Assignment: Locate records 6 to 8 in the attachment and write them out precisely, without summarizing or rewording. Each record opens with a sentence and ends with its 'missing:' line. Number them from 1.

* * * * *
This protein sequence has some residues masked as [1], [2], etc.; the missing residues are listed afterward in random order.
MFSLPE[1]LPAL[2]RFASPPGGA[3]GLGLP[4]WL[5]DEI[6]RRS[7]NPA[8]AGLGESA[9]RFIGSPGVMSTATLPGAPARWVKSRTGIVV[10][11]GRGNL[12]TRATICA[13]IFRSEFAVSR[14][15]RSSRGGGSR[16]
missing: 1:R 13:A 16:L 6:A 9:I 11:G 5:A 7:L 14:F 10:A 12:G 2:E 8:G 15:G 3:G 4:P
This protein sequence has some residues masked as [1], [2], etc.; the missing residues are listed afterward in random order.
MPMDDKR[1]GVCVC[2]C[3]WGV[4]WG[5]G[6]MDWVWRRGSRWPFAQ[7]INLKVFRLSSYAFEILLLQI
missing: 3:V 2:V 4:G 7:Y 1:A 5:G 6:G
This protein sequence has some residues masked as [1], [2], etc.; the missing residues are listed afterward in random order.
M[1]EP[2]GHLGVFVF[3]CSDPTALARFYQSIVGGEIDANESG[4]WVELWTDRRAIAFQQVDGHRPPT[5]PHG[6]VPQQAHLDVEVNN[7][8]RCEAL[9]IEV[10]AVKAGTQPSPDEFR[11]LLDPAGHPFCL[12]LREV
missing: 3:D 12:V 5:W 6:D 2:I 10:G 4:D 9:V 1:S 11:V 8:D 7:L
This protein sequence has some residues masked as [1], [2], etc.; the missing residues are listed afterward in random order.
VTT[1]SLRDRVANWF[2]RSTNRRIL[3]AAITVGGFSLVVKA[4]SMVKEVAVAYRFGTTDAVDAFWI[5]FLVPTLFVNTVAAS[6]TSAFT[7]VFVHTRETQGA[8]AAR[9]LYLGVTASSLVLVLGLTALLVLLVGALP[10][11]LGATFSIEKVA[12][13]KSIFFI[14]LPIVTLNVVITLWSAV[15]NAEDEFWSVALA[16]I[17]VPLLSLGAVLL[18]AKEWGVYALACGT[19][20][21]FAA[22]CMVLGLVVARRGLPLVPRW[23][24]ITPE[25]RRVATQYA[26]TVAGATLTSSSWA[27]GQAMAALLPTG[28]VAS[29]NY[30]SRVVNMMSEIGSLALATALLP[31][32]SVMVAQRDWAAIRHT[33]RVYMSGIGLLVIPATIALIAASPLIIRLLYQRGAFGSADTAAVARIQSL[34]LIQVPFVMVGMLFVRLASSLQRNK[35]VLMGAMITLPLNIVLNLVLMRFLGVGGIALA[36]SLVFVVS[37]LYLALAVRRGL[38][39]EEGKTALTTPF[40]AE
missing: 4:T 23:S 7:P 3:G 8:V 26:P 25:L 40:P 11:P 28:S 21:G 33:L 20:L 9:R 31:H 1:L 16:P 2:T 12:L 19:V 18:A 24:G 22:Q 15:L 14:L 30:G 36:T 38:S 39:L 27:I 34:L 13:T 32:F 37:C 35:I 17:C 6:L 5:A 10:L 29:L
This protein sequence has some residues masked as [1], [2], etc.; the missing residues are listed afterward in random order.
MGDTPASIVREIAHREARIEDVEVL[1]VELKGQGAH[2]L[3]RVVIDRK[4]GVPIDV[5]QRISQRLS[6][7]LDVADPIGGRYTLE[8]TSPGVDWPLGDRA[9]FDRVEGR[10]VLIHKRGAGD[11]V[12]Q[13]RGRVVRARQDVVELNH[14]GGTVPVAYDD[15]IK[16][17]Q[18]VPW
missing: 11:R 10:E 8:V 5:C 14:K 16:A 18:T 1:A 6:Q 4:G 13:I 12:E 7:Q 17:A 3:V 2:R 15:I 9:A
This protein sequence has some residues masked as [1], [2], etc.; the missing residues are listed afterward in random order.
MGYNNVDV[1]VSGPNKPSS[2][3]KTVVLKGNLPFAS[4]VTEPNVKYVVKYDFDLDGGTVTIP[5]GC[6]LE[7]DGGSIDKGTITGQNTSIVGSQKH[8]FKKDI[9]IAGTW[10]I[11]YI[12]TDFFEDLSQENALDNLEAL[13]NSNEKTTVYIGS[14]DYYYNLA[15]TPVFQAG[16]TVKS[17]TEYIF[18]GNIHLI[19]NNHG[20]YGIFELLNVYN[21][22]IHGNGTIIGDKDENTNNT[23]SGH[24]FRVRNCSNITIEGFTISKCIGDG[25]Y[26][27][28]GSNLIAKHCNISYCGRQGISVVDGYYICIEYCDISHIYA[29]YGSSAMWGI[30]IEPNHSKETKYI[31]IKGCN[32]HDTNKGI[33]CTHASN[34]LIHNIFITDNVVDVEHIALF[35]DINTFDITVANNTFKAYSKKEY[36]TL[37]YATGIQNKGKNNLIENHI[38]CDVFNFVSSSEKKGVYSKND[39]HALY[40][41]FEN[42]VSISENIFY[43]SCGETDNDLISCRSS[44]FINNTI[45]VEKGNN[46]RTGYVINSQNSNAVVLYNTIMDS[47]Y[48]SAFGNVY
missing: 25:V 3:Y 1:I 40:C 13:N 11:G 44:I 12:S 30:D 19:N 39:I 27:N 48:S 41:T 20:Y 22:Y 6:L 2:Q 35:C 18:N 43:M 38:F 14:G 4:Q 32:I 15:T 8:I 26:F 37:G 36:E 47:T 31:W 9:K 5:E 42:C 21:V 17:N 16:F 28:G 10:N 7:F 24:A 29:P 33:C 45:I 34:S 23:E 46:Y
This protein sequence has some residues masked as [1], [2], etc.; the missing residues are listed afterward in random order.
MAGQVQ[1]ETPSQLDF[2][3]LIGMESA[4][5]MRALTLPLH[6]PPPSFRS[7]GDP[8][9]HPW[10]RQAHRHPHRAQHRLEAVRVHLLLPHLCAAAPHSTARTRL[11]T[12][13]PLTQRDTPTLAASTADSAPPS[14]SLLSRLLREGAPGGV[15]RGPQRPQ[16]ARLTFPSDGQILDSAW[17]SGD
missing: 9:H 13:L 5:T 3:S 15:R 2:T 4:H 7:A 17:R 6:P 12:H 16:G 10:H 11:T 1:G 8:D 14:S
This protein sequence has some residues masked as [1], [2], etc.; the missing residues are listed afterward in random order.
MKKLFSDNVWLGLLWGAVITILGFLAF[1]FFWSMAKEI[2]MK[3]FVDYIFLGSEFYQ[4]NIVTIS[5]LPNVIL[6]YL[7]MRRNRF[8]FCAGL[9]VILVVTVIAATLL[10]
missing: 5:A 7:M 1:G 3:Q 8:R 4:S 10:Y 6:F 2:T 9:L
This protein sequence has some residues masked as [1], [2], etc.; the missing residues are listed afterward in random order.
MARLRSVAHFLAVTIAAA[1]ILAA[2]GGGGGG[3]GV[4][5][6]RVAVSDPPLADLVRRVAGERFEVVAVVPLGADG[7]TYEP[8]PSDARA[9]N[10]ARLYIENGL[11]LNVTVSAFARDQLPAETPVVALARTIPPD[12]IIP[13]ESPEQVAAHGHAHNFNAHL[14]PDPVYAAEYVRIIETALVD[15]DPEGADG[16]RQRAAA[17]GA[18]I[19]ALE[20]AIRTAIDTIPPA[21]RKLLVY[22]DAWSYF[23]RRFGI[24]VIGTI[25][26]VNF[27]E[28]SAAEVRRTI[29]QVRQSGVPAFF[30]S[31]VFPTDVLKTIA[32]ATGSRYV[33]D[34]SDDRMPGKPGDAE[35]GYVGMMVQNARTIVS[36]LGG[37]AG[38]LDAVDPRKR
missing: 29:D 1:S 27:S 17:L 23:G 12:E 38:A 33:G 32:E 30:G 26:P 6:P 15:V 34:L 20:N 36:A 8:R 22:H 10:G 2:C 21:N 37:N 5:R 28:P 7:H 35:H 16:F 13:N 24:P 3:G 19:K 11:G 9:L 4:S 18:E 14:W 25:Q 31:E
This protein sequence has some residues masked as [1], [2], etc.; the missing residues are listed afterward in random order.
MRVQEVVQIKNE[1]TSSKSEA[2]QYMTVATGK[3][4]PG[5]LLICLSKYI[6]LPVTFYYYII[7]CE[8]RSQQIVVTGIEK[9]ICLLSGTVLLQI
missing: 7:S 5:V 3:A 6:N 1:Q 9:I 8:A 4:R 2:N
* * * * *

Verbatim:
This protein sequence has some residues masked as [1], [2], etc.; the missing residues are listed afterward in random order.
MGYNNVDV[1]VSGPNKPSS[2][3]KTVVLKGNLPFAS[4]VTEPNVKYVVKYDFDLDGGTVTIP[5]GC[6]LE[7]DGGSIDKGTITGQNTSIVGSQKH[8]FKKDI[9]IAGTW[10]I[11]YI[12]TDFFEDLSQENALDNLEAL[13]NSNEKTTVYIGS[14]DYYYNLA[15]TPVFQAG[16]TVKS[17]TEYIF[18]GNIHLI[19]NNHG[20]YGIFELLNVYN[21][22]IHGNGTIIGDKDENTNNT[23]SGH[24]FRVRNCSNITIEGFTISKCIGDG[25]Y[26][27][28]GSNLIAKHCNISYCGRQGISVVDGYYICIEYCDISHIYA[29]YGSSAMWGI[30]IEPNHSKETKYI[31]IKGCN[32]HDTNKGI[33]CTHASN[34]LIHNIFITDNVVDVEHIALF[35]DINTFDITVANNTFKAYSKKEY[36]TL[37]YATGIQNKGKNNLIENHI[38]CDVFNFVSSSEKKGVYSKND[39]HALY[40][41]FEN[42]VSISENIFY[43]SCGETDNDLISCRSS[44]FINNTI[45]VEKGNN[46]RTGYVINSQNSNAVVLYNTIMDS[47]Y[48]SAFGNVY
missing: 25:V 3:Y 1:I 40:C 13:N 11:G 44:I 12:S 30:D 19:N 39:I 27:N 48:S 41:T 20:Y 22:Y 6:L 2:Q 35:C 18:N 43:M 38:F 14:G 4:Q 32:I 15:T 8:I 26:F 37:G 36:E 47:T 31:W 9:K 5:E 42:C 21:V 17:N 16:F 28:G 10:N 7:F 24:A 29:P 33:C 45:I 34:S 23:E 46:Y
This protein sequence has some residues masked as [1], [2], etc.; the missing residues are listed afterward in random order.
MAGQVQ[1]ETPSQLDF[2][3]LIGMESA[4][5]MRALTLPLH[6]PPPSFRS[7]GDP[8][9]HPW[10]RQAHRHPHRAQHRLEAVRVHLLLPHLCAAAPHSTARTRL[11]T[12][13]PLTQRDTPTLAASTADSAPPS[14]SLLSRLLREGAPGGV[15]RGPQRPQ[16]ARLTFPSDGQILDSAW[17]SGD
missing: 9:H 13:L 5:T 3:S 15:R 2:T 4:H 7:A 17:R 6:P 12:H 16:G 10:H 11:T 1:G 8:D 14:S
This protein sequence has some residues masked as [1], [2], etc.; the missing residues are listed afterward in random order.
MKKLFSDNVWLGLLWGAVITILGFLAF[1]FFWSMAKEI[2]MK[3]FVDYIFLGSEFYQ[4]NIVTIS[5]LPNVIL[6]YL[7]MRRNRF[8]FCAGL[9]VILVVTVIAATLL[10]
missing: 5:A 7:M 1:G 3:Q 8:R 4:S 10:Y 6:F 2:T 9:L